Buying a house is one of the most important goals in life for most people. Making that dream come true doesn’t necessarily require a high income since there are government-backed programs designed to help people to buy their own home. Two of the most popular options are the USDA Home Loan and FHA Loan and both have excellent benefits, but they are very different from each other.
Difference Between FHA and USDA Loan
The primary difference between FHA and USDA Loans are who is eligible for the programs. The USDA Home Loan is a U.S. Department of Agriculture Program that focuses on homes in some rural regions, but not necessarily a farm. Federal Housing Administration (FHA), is part of U.S. Department of Housing and Urban Development (HUD) and is very popular among first-time homebuyers. In this case, the borrower has to pay for mortgage insurance that will protect the lender if the borrower is unable to pay the loan.
Another difference is that while USDA Loans offer 100-percent financing and doesn’t require an initial payment, the rural development loan requires at least a downpayment of 3.5 percent.
Who Is Eligible for a USDA Loan?
According to the United States Department of Agriculture, 127,000 families used a USDA home loan to buy a home in 2017. People applying for this program must have a stable income and a credit score above 640. Applicants with a lower score still have a chance but are subject to manual underwriting. It’s possible to apply online, at the USDA website.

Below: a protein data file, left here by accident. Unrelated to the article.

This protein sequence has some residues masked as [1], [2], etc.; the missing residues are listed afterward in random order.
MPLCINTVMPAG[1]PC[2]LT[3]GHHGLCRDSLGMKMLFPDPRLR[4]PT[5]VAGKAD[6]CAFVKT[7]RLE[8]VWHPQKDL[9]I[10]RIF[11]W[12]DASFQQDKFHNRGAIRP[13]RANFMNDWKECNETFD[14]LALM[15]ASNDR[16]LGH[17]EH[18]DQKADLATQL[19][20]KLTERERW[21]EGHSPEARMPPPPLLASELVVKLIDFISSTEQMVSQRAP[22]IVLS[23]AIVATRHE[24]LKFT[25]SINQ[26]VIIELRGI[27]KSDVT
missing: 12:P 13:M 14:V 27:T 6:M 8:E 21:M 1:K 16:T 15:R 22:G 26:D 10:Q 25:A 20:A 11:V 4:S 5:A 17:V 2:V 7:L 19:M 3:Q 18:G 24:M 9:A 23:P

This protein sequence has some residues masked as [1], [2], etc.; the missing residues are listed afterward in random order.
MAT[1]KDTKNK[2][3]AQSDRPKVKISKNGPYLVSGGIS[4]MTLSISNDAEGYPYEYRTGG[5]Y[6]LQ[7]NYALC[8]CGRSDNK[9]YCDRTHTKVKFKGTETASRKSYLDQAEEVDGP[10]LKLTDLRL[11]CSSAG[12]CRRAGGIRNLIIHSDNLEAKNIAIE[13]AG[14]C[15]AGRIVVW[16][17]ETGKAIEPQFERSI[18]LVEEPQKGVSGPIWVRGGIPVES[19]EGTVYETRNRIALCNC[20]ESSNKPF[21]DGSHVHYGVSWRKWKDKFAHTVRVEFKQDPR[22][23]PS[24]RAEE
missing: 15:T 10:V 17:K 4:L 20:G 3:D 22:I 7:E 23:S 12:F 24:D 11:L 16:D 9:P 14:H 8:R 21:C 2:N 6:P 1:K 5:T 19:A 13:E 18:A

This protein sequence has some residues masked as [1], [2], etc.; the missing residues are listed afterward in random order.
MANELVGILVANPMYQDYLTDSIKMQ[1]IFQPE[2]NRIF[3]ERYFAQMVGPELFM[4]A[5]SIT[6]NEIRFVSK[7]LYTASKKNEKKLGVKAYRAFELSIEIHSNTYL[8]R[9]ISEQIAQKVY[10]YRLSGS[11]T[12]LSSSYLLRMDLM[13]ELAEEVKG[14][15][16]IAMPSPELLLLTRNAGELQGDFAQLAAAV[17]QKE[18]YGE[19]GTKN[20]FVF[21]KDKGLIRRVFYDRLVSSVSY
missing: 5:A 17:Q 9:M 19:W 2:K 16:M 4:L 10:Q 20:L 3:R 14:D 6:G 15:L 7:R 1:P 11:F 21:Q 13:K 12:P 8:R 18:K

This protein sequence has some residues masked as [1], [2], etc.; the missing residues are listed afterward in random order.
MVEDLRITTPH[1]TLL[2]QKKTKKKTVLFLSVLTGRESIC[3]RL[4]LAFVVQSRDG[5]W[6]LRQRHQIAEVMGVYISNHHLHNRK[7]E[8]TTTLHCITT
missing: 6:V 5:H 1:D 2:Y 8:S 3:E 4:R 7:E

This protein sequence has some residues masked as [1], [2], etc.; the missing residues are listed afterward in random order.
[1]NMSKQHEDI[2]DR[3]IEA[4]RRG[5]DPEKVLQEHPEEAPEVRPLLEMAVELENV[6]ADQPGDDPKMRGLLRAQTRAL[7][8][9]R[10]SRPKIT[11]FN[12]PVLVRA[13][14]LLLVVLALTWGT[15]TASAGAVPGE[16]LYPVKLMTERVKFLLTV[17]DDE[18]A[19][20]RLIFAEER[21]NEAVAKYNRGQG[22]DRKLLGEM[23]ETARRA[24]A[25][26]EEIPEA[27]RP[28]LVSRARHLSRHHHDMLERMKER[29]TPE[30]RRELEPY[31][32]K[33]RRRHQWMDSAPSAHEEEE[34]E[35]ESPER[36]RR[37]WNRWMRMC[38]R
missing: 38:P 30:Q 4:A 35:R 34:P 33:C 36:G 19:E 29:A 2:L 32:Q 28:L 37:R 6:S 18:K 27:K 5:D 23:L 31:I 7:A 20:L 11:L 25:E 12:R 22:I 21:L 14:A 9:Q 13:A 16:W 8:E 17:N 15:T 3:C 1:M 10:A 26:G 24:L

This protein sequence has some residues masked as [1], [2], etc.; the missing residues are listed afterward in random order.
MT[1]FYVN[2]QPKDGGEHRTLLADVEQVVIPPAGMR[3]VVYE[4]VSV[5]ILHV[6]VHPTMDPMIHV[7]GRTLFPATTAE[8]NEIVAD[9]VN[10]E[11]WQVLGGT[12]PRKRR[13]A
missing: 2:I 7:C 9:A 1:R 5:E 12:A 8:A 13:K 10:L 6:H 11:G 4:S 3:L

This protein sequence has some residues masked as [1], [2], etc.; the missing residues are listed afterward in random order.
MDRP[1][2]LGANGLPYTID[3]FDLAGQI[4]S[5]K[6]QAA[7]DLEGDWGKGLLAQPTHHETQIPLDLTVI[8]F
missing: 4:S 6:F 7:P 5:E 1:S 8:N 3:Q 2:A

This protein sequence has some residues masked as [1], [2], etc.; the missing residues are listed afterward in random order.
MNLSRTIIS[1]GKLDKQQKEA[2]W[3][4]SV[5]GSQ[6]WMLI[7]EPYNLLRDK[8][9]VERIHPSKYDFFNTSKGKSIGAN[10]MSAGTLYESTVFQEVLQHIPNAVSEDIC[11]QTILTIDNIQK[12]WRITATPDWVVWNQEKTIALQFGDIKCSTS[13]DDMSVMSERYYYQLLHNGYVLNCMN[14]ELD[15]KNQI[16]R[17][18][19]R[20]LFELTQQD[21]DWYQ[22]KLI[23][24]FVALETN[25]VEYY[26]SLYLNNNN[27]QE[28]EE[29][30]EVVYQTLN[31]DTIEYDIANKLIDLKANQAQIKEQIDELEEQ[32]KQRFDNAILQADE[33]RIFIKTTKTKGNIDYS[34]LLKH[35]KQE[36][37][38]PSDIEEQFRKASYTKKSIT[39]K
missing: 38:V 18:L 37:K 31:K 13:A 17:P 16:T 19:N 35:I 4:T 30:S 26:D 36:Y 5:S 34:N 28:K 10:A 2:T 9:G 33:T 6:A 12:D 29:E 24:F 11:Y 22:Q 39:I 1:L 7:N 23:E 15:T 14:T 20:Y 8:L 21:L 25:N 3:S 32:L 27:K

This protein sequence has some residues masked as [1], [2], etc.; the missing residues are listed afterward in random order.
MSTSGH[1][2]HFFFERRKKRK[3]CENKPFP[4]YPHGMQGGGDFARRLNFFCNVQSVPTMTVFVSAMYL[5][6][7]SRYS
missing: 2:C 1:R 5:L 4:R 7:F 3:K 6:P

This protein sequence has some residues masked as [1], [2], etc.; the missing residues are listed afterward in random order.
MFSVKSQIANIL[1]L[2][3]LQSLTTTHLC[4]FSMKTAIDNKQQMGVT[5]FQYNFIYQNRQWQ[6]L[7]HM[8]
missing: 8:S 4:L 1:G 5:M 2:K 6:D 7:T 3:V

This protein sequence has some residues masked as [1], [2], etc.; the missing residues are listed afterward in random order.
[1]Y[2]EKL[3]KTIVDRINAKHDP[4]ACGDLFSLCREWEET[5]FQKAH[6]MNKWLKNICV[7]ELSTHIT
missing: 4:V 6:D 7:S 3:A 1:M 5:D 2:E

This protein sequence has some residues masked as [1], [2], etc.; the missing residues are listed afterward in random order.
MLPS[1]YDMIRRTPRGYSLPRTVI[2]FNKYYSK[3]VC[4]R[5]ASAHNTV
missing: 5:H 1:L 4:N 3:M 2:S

The loan targets homes in the rural area. That means that it can’t be part of an urban area and the population must be up to 35,000.
Who Is Eligible for an FHA Loan?
People with a credit score of 580 or higher can apply for an FHA Loan and a downpayment of 3.5 percent is required. In case the credit score is lower, the applicant is still eligible for the loan, but the down payment increases to 10 percent.
Tax Law 2018
According to the Tax Cuts and Jobs Act ( TCJA), it has established new limits for homeowners' deductions for 2018-to-2025. Applicants will have to file Form1098. Now it’s possible to deduct interest on up to $750,000 of mortgage-related expenses to buy or improve a home. In the case of married couples filing separately, the limit is $375,000.
Tax Law 2017
In 2017, homeowners can claim a deduction from their federal income taxes on home loans up to $1 million.
- USDA: RD Apply
- USDA Loans: First Time Homebuyers and USDA Loans
- USDA Loans: USDA Loan Eligibility
- Bank Rate: 7 crucial facts about FHA loans
- Bank Rate: 9 grants and programs to help you buy your first home
- The Balance: FHA Loan Basics: Pros and Cons of Borrowing With FHA Financing
- USA Today: 3 tax breaks for homeowners you can still take
- Thinkstock Images/Comstock/Getty Images
- Minimum Down Payment for FHA Loans
- How to Apply for a USDA Home Loan
- How to Qualify for USDA 502 Home Loan Program
- FHA Vs. Home Path for Closing Costs
- Can You Use the 100% Rural Housing Loan to Refinance?
- What Is the Difference Between Conforming & FHA Mortgages?
- What Is an FHA Direct Endorsement?
- First-Time Home Buyer Qualification Requirements